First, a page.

The first clanging restatement of Downton Abbey’s major theme arrives just seven minutes into the new season, the show’s fourth, which begins Sunday night on PBS. The dowager countess, played by the still-impeccable Maggie Smith (who, upon reading each new season’s screenplays, must now roll her eyes inwardly as often as her character does outwardly), is kibitzing with the hapless servant Molesley’s father. (These Brits may go on and on about their stiff upper lips, but they yak like yentas.) “He’s a properly trained valet—he could even be a butler,” the dowager exclaims. Yes, his father agrees, “But it’s a changing world.” The countess replies, “You don’t have to tell me,” or, really, anyone who has ever watched Downton Abbey. The show remains more dedicated to restating its topic sentence than the most obedient ninth-grade composition student.
An electric mixer arrives in the kitchen, sending Ms. Patmore into paroxysms of on-the-nose dialogue. “Before too long her ladyship could run a kitchen with the help of a woman from the village,” she shouts, only to later, secretly, attempt to work the damned thing because otherwise she’ll be “stuck in the past, don’t you see!” Lady Edith goes to see her own very mild-mannered Rochester, the married-to-a-lunatic magazine editor Michael Gregson, and murmurs, “The war changed everything”—trying to turn a thesis statement into a flirtation. (Edith has always been a remedial flirt.) Cora hollers at Lord Grantham, “Am I only the member of this family living in the 20th century?” Later in the season, Shirley Maclaine appears, still dispensing dialogue about British stodginess like some Teddy Ruxpin programmed only with pro-America propaganda.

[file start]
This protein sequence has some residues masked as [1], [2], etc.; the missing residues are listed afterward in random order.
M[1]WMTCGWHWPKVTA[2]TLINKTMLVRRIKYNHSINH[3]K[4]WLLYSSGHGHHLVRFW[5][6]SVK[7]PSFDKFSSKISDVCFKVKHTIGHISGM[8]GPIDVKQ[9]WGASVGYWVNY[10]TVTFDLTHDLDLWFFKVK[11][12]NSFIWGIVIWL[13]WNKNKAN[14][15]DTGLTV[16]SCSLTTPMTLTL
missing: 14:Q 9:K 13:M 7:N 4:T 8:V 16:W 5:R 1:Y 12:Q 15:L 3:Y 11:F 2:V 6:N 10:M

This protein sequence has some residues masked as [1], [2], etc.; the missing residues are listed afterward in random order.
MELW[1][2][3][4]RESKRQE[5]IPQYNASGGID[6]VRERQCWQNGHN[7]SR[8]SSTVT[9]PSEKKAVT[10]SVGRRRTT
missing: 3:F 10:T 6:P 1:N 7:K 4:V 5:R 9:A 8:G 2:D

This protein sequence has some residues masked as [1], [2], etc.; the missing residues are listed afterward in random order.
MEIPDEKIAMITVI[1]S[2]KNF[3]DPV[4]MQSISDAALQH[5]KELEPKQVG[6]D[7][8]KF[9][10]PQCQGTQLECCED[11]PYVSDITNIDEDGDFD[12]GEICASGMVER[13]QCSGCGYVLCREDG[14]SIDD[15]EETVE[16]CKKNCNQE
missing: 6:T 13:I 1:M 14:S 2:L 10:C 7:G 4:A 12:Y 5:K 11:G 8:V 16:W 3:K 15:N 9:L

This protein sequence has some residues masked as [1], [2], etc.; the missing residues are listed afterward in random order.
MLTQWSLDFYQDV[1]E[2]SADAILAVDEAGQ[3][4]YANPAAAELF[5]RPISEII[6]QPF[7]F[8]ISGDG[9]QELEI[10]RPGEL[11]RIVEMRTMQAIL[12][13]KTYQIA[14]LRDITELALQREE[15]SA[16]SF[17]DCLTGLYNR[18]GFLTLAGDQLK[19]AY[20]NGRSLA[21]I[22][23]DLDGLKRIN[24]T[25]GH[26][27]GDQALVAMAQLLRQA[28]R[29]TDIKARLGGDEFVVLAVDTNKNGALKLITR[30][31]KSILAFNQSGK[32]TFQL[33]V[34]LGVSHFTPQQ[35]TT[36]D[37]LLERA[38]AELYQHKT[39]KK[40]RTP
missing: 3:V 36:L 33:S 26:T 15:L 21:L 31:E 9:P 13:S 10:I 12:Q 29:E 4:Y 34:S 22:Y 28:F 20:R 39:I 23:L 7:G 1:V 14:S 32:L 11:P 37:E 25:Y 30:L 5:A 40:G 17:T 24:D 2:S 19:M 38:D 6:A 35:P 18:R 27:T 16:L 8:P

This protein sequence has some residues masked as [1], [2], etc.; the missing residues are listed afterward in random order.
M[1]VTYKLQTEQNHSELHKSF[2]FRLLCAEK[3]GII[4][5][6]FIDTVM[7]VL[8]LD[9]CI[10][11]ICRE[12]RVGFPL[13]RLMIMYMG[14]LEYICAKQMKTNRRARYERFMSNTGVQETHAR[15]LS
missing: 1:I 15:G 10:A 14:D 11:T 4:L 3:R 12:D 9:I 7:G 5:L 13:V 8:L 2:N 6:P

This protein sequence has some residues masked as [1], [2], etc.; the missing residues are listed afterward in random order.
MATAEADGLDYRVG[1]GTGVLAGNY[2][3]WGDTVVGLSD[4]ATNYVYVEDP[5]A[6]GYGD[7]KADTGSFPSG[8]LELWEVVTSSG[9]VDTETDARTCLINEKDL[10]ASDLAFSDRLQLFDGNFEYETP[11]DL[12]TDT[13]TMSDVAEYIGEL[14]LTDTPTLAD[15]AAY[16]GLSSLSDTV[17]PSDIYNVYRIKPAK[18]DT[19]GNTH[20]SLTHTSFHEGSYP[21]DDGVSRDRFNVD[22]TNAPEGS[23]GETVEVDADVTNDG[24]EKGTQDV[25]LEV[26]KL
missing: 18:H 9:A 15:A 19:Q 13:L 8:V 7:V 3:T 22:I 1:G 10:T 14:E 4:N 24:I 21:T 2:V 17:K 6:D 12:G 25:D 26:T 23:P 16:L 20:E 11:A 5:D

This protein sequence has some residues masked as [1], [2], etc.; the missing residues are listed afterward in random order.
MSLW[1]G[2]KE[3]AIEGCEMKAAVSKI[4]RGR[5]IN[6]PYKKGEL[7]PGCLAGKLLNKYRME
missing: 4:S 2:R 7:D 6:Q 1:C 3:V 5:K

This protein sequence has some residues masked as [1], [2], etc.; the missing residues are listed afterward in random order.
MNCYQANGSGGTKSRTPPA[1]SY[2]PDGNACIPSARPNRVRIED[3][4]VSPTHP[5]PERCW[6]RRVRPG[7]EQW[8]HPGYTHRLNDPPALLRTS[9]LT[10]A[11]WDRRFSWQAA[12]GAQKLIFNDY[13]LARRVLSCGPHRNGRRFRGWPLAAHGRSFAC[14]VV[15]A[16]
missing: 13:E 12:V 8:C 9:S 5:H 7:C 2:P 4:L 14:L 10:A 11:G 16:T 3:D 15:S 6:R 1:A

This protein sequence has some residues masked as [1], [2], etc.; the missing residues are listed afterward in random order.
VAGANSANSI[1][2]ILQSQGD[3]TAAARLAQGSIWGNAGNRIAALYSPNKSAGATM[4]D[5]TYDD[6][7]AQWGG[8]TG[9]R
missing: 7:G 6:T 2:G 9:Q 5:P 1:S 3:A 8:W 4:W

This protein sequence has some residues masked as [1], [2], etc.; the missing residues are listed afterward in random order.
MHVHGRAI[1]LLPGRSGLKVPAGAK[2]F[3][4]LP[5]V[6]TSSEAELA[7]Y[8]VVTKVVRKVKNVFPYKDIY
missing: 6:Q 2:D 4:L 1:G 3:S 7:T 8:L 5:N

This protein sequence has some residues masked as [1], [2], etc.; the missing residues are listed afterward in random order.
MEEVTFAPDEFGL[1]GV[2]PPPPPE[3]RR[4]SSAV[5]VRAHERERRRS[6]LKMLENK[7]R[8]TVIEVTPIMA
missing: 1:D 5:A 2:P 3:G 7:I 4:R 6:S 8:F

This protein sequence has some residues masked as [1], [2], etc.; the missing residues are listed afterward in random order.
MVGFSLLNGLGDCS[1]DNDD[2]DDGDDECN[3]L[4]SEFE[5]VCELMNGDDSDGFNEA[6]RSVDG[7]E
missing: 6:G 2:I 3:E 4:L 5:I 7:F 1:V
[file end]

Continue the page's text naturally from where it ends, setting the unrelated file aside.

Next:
In other words, the world may be changing, but the status quo holds sway on Downton Abbey, where everything is more or less the same, even though everyone constantly frets that it is not and, sometimes, lovely young people die. Within the timeline of the show, it has been 11 years since the first episode, but the characters have barely aged. They largely remain employed by the great house, or waited upon in the great house. The Abbey is constantly in trouble, but as the only title character, it can’t die. The show makes Granthams of all of us: content with what we have now (a middling costume soap opera) because we can still remember its glorious past (that first season). It’s safer and cozier than a show about open class warfare.
The new season picks up six months after Matthew Crowley met his premature end in last season’s Christmas special. The Abbey is shrouded in darkness and mist and mourning, with Lady Mary ready to give up on life. Over the course of the premiere, and then the season, she is prodded to take an interest in Downton’s fortunes, a story line in keeping with the season’s milder, quieter tone. After last year’s weddings, aborted weddings, births, and major deaths, the show mutes the drama, focusing on things like Carson’s vaudeville past, Molesley’s need for a job, Mary’s flirtatious suitors, Edith’s complex romantic entanglements, and, above all, the essential wholesomeness of an era when everyone knew their place. In creator Julian Fellowes’ imagination, every time a member of the servant class talks about being a “lady’s maid” with real pride, an aristocrat gets knighted.